And so I am scribbling thanks
And I am contemplating a large piece of Epicurius art in our fireplace room.

I am looking at un-mowed grass and choosing to be thankful that it’s in Michigan and surrounding a house that is an answer to prayer.

I am thanking God for all we have and trying to stop saying things like “you know what we need?”

I am Setting reminders on my phone 4 times a day that remind me not to criticize the husband I used to hope for, but instead to build him up.

I am getting Brené Brown’s books on tape to get them into my head even if I can’t always slow down without falling asleep. We are all worthy of love and belonging. 

True gratitude will take practice, because deep down change doesn’t happen from one epiphany but from thousands of intentional changes.

Epicurus, please continue to haunt me, Spirit, please direct my thoughts, friends, please remind me of this truth when I complain about the messier gifts in my life.

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  • LaDonna

    Love. Love. Love this post! So true! Thanks for sharing your heart…

  • Natalie Hart

    What a great quote from Epicurus — we often hear the first part, but it’s the last part “what you have is what you once hoped for” that’s the kicker. Also, oh how true it is that an epiphany isn’t change. Only changed behavior is change. [sigh]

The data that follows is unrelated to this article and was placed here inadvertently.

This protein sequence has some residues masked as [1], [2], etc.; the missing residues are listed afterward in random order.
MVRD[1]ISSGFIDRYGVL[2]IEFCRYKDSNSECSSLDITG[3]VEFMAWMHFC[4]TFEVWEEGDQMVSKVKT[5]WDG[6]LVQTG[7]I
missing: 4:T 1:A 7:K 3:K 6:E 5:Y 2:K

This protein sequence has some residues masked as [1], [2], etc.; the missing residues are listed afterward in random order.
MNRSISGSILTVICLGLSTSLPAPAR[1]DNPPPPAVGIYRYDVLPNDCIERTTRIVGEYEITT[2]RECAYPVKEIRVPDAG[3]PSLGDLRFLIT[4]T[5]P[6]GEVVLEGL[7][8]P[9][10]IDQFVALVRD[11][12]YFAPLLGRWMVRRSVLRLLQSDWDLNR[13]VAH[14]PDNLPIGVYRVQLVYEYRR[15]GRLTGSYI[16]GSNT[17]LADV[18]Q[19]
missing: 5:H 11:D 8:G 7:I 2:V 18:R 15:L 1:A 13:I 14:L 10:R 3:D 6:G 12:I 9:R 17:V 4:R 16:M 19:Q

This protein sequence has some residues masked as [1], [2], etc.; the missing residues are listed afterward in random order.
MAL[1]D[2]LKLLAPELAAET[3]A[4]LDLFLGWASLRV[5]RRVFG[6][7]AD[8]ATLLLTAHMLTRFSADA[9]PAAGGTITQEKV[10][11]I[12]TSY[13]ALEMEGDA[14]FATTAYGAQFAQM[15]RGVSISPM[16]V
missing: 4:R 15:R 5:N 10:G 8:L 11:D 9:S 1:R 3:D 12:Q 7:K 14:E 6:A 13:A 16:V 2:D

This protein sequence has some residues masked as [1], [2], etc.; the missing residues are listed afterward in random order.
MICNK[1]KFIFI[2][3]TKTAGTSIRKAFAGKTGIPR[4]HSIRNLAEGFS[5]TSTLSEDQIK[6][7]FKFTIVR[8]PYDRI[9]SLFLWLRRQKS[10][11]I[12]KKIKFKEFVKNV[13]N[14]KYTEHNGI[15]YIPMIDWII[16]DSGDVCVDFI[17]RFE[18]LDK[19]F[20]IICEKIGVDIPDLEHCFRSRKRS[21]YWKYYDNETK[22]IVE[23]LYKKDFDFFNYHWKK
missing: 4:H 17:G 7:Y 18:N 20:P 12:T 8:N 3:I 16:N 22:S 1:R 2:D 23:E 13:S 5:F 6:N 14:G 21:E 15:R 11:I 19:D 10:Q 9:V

• Leanne Penny

      Sigh indeed. Change is hard, important change is harder but yields so much in the learning and growing.

  • Lacey Cowger

    Can I just say? WOW!!! How I envy, no! better word, appreciate how you write from your heart! You reel me in every. single. time. Thank you! I love when I read something that stirs me up on the inside! And you always do! Thanks again! I know it’s hard and time is limited with the busyness of life, and two small children, and pregnancy, but thank you for making time to share!

    • Leanne Penny

      Oh Lacey, thank you for taking the time to write that. It helps when the thoughts I do have time to get out there to know that they’re helpful so thank you. Thank you :)

  • Mark Allman


    A couple of my favorite quotes on gratitude are:

    “Gratitude unlocks the fullness of life. It turns what we have into enough, and more. It turns denial into acceptance, chaos to order, confusion to clarity. It can turn a meal into a feast, a house into a home, and a stranger into a friend.” Melody Beattie.